What does bonking feel like when running?

The symptoms of bonking vary, but typically include feeling heavy legs, dizziness, brain fog, slurred speech, and exhaustion in its most extreme form, to the point where the body stops working and you are forced to give up.

Nutritional strategies for runners and other endurance athletes

What to eat to avoid bonking is always a hot topic of conversation among endurance athletes. And following a few dietary tips before, during, and after the race can be useful. All runners should consider the following nutrition tips to avoid the bonk:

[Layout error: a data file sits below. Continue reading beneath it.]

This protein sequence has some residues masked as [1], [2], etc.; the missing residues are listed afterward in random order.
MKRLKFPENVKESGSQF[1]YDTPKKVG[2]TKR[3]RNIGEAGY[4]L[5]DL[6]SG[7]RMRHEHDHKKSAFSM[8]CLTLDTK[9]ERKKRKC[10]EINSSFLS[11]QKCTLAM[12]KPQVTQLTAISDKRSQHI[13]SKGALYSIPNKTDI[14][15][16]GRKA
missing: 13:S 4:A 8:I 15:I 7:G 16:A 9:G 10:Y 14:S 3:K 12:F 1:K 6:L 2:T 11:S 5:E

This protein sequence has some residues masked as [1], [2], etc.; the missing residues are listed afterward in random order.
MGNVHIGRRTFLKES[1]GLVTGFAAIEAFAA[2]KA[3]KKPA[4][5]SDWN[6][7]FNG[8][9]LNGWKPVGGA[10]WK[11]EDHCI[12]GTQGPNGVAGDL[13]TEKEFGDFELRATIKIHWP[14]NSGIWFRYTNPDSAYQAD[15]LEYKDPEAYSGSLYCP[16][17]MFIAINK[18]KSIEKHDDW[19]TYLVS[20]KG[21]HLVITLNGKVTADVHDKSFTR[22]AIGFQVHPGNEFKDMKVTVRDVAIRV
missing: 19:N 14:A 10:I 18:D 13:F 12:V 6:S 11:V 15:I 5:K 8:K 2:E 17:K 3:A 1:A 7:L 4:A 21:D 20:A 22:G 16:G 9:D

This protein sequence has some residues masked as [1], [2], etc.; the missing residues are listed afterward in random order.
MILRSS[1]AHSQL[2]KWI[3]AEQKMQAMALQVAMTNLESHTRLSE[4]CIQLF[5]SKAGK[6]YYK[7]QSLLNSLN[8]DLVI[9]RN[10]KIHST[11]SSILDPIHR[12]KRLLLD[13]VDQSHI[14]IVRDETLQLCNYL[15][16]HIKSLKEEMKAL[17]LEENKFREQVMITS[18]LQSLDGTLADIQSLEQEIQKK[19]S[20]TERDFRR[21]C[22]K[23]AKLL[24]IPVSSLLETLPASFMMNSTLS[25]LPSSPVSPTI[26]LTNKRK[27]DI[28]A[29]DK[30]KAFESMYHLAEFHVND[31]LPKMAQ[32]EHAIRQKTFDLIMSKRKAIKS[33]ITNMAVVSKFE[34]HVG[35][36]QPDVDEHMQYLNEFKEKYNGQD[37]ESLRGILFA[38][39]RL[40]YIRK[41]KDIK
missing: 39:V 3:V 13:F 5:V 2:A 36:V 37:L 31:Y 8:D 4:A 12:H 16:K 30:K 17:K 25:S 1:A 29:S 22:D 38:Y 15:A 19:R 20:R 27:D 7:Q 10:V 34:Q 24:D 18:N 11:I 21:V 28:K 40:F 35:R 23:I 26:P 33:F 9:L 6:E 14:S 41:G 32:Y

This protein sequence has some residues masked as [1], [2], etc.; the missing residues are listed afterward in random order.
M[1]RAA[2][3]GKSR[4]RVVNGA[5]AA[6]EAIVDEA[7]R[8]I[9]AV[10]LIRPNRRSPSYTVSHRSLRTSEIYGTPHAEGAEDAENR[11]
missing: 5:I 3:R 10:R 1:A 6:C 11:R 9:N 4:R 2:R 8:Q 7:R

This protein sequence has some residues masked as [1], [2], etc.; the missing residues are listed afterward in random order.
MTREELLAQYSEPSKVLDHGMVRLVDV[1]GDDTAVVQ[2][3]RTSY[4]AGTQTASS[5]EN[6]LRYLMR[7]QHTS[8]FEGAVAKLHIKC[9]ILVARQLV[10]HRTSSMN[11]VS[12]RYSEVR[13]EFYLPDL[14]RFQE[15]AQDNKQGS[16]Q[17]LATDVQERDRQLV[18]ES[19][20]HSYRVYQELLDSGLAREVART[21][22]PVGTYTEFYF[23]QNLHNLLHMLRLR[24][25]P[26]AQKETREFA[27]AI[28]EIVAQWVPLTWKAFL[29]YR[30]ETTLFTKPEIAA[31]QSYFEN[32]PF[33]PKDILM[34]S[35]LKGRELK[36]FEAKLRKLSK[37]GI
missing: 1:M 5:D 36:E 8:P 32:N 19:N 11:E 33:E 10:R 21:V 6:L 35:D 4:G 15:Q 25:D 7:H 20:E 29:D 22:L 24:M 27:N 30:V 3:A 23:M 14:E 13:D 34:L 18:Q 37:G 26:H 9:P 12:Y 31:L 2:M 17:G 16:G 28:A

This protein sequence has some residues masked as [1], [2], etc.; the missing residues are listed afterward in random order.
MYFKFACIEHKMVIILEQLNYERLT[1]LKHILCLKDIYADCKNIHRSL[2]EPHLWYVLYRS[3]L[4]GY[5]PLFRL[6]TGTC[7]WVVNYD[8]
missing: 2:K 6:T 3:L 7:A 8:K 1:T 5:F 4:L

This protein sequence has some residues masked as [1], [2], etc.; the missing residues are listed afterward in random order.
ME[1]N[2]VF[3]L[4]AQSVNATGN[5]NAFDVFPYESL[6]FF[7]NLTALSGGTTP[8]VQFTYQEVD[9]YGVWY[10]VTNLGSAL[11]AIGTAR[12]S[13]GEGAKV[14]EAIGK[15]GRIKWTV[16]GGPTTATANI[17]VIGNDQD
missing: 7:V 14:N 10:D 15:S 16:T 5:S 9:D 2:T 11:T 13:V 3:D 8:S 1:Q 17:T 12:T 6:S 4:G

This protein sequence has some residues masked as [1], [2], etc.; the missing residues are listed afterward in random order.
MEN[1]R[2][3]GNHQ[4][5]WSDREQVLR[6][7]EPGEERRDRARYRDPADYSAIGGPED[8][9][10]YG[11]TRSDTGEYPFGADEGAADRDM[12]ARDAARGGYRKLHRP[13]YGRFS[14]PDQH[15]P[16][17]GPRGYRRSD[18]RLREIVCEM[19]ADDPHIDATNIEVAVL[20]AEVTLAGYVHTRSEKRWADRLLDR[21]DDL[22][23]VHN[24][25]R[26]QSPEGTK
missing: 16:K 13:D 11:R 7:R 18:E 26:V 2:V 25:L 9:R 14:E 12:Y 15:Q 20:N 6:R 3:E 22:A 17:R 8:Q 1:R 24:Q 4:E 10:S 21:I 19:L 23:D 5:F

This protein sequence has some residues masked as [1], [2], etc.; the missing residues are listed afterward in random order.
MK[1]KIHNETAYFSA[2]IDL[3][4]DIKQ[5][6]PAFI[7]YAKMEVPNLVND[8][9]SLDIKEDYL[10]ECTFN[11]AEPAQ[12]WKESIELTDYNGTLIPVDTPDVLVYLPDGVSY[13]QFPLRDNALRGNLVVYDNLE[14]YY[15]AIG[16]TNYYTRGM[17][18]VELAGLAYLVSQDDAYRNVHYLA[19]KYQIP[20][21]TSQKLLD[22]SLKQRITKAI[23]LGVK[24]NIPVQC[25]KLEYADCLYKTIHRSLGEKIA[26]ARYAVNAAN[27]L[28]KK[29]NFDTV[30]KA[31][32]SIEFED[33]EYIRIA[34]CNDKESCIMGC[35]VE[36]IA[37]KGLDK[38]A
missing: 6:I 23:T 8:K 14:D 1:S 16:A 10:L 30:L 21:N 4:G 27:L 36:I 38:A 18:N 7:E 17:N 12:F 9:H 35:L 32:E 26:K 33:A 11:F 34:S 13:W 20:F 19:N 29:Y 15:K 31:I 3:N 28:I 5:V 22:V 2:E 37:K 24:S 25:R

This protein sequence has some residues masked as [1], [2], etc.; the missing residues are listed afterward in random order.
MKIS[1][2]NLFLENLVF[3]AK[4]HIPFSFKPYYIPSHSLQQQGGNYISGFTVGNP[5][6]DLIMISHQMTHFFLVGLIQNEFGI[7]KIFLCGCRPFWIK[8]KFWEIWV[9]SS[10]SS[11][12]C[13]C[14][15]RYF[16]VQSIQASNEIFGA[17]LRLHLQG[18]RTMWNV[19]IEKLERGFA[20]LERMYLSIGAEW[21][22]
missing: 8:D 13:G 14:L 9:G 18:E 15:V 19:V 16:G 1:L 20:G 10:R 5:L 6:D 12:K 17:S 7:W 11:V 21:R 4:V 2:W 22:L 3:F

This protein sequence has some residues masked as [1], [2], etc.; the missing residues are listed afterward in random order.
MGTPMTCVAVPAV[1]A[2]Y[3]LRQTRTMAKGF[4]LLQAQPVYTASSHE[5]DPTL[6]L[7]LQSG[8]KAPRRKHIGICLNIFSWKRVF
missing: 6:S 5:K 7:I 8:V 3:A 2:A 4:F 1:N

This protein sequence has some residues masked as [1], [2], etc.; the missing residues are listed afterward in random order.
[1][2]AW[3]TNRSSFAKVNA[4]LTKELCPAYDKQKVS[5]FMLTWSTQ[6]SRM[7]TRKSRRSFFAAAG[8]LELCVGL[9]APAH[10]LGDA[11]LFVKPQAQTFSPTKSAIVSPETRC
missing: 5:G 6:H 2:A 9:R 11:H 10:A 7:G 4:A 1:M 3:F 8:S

1. Think long term

Many runners think that a short-term carbohydrate-loading plan or a dinner comprising rice and lentil or pasta before race day is sufficient to fuel their runs. This is a misconception. Preventing bonking requires long-term planning, which begins with eating sufficient amounts of carbohydrates daily even when not training. Carbohydrate needs vary, but typically fall within the range of 40% to 65% of your total caloric intake. This percentage increases as race day approaches, but for regular maintenance of glycogen stores, this is a good rule of thumb.

2. Eat the right kinds of carbs before exercise

If you are exercising for more than 60 to 90 minutes, whether as part of your training or during an event, it is vital to consume carbohydrates that have a moderate-to-low glycemic index, as these foods provide sustained energy for your workout duration. A few suitable options include oatmeal, low-fat yogurt, and apples. Ensure to consume low-fat and low-fiber carbohydrate-rich snacks to ensure proper digestion.